Compare any two graphics cards:
GeForce GTX 550 Ti vs GeForce GTX 560
IntroThe GeForce GTX 550 Ti makes use of a 40 nm design. nVidia has clocked the core speed at 900 MHz. The GDDR5 RAM works at a speed of 1026 MHz on this particular card. It features 192 SPUs along with 32 Texture Address Units and 24 ROPs.
Compare all of that to the GeForce GTX 560, which features a GPU core clock speed of 810 MHz, and 1024 MB of GDDR5 RAM running at 1001 MHz through a 256-bit bus. It also features 336 Stream Processors, 56 TAUs, and 32 Raster Operation Units.
Power Usage and Theoretical Benchmarks
Power Consumption (Max TDP)
As far as performance goes, the GeForce GTX 560 should theoretically be a lot superior to the GeForce GTX 550 Ti overall. (explain)
Texel RateThe GeForce GTX 560 is a lot (approximately 58%) faster with regards to AF than the GeForce GTX 550 Ti. (explain)
Pixel RateThe GeForce GTX 560 is just a bit (approximately 20%) faster with regards to anti-aliasing than the GeForce GTX 550 Ti, and capable of handling higher resolutions more effectively. (explain)
Please note that the above 'benchmarks' are all just theoretical - the results were calculated based on the card's specifications, and real-world performance may (and probably will) vary at least a bit.
Please note that the price comparisons are based on search keywords - sometimes it might show cards with very similar names that are not exactly the same as the one chosen in the comparison. We do try to filter out the wrong results as best we can, though.
Memory Bandwidth: Bandwidth is the maximum amount of information (measured in megabytes per second) that can be transported across the external memory interface in a second. The number is worked out by multiplying the bus width by its memory clock speed. In the case of DDR memory, the result should be multiplied by 2 once again. If it uses DDR5, multiply by ANOTHER 2x. The higher the bandwidth is, the better the card will be in general. It especially helps with AA, High Dynamic Range and higher screen resolutions.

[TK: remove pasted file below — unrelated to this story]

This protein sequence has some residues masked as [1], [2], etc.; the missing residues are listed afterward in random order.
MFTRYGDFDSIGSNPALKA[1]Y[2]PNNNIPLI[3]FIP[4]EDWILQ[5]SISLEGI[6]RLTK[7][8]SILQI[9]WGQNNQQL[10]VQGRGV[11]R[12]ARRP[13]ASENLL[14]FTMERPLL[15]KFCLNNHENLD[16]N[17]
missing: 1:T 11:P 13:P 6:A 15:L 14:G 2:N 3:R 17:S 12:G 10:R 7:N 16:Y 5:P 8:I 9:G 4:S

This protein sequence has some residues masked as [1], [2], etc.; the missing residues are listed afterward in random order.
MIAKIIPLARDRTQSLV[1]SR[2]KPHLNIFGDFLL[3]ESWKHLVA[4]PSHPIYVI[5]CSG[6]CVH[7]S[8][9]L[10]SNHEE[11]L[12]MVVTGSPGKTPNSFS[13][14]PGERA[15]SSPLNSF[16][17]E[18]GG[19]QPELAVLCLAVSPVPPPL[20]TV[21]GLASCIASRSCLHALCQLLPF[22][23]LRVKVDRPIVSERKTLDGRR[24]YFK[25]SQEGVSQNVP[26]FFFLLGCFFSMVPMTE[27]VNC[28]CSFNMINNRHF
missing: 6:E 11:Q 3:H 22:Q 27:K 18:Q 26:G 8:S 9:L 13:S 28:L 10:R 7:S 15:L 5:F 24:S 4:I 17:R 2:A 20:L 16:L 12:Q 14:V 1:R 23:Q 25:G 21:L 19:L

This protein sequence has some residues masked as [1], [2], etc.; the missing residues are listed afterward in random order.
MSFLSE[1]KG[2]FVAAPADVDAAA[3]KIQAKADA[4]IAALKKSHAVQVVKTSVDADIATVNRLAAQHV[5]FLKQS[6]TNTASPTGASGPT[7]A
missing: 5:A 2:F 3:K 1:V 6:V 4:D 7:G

Texel Rate: Texel rate is the maximum texture map elements (texels) that are processed per second. This number is calculated by multiplying the total number of texture units of the card by the core speed of the chip. The better the texel rate, the better the video card will be at handling texture filtering (anisotropic filtering - AF). It is measured in millions of texels processed in a second.
Pixel Rate: Pixel rate is the maximum amount of pixels the graphics card can possibly record to the local memory in a second - measured in millions of pixels per second. The number is calculated by multiplying the amount of Render Output Units by the the core clock speed. ROPs (Raster Operations Pipelines - also called Render Output Units) are responsible for outputting the pixels (image) to the screen. The actual pixel output rate also depends on lots of other factors, most notably the memory bandwidth - the lower the bandwidth is, the lower the potential to reach the maximum fill rate.